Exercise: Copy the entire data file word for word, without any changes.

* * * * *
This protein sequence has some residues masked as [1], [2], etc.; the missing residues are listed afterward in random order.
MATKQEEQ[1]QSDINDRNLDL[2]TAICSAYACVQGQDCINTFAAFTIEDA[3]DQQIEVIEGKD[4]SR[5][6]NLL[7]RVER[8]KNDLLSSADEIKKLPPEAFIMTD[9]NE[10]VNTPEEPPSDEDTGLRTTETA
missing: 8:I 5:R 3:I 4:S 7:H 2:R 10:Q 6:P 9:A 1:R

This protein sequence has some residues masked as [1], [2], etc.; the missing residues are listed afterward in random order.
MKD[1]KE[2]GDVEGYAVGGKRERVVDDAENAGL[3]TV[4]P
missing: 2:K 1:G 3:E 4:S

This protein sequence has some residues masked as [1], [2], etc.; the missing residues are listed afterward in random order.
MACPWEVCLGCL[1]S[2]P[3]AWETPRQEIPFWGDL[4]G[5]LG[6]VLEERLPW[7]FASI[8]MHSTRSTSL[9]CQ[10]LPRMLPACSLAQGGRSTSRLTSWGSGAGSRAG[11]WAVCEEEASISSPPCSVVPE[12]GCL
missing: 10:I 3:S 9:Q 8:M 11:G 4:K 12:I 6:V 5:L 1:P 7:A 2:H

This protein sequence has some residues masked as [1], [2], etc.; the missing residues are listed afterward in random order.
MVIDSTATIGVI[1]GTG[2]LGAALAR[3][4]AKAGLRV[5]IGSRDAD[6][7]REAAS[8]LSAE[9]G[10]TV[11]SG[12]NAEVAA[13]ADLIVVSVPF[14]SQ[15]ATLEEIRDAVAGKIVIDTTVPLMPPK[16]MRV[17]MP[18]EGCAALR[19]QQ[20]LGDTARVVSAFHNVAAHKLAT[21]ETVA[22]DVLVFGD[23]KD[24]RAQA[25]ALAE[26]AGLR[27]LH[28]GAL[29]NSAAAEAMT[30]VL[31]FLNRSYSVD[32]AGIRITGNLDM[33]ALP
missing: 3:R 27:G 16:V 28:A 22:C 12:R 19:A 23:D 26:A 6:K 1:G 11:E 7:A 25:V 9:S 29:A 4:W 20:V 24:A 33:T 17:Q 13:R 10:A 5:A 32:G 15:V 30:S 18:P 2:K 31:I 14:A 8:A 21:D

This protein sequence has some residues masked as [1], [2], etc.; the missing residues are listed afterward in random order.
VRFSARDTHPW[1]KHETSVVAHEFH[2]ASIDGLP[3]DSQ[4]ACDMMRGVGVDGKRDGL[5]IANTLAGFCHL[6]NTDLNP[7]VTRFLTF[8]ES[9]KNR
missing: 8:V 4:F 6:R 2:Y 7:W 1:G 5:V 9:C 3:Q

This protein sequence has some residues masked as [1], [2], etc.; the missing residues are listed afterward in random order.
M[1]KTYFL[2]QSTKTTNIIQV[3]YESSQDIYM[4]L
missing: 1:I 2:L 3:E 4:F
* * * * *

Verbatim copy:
This protein sequence has some residues masked as [1], [2], etc.; the missing residues are listed afterward in random order.
MATKQEEQ[1]QSDINDRNLDL[2]TAICSAYACVQGQDCINTFAAFTIEDA[3]DQQIEVIEGKD[4]SR[5][6]NLL[7]RVER[8]KNDLLSSADEIKKLPPEAFIMTD[9]NE[10]VNTPEEPPSDEDTGLRTTETA
missing: 8:I 5:R 3:I 4:S 7:H 2:R 10:Q 6:P 9:A 1:R

This protein sequence has some residues masked as [1], [2], etc.; the missing residues are listed afterward in random order.
MKD[1]KE[2]GDVEGYAVGGKRERVVDDAENAGL[3]TV[4]P
missing: 2:K 1:G 3:E 4:S

This protein sequence has some residues masked as [1], [2], etc.; the missing residues are listed afterward in random order.
MACPWEVCLGCL[1]S[2]P[3]AWETPRQEIPFWGDL[4]G[5]LG[6]VLEERLPW[7]FASI[8]MHSTRSTSL[9]CQ[10]LPRMLPACSLAQGGRSTSRLTSWGSGAGSRAG[11]WAVCEEEASISSPPCSVVPE[12]GCL
missing: 10:I 3:S 9:Q 8:M 11:G 4:K 12:I 6:V 5:L 1:P 7:A 2:H

This protein sequence has some residues masked as [1], [2], etc.; the missing residues are listed afterward in random order.
MVIDSTATIGVI[1]GTG[2]LGAALAR[3][4]AKAGLRV[5]IGSRDAD[6][7]REAAS[8]LSAE[9]G[10]TV[11]SG[12]NAEVAA[13]ADLIVVSVPF[14]SQ[15]ATLEEIRDAVAGKIVIDTTVPLMPPK[16]MRV[17]MP[18]EGCAALR[19]QQ[20]LGDTARVVSAFHNVAAHKLAT[21]ETVA[22]DVLVFGD[23]KD[24]RAQA[25]ALAE[26]AGLR[27]LH[28]GAL[29]NSAAAEAMT[30]VL[31]FLNRSYSVD[32]AGIRITGNLDM[33]ALP
missing: 3:R 27:G 16:V 28:A 22:C 12:R 19:A 23:D 26:A 6:K 1:G 11:E 7:A 25:V 9:S 29:A 4:W 20:V 24:A 33:T 17:Q 13:R 10:A 5:A 32:G 15:V 30:S 18:P 2:K 31:I 14:A 8:A 21:D

This protein sequence has some residues masked as [1], [2], etc.; the missing residues are listed afterward in random order.
VRFSARDTHPW[1]KHETSVVAHEFH[2]ASIDGLP[3]DSQ[4]ACDMMRGVGVDGKRDGL[5]IANTLAGFCHL[6]NTDLNP[7]VTRFLTF[8]ES[9]KNR
missing: 8:V 4:F 6:R 2:Y 7:W 1:G 5:V 9:C 3:Q

This protein sequence has some residues masked as [1], [2], etc.; the missing residues are listed afterward in random order.
M[1]KTYFL[2]QSTKTTNIIQV[3]YESSQDIYM[4]L
missing: 1:I 2:L 3:E 4:F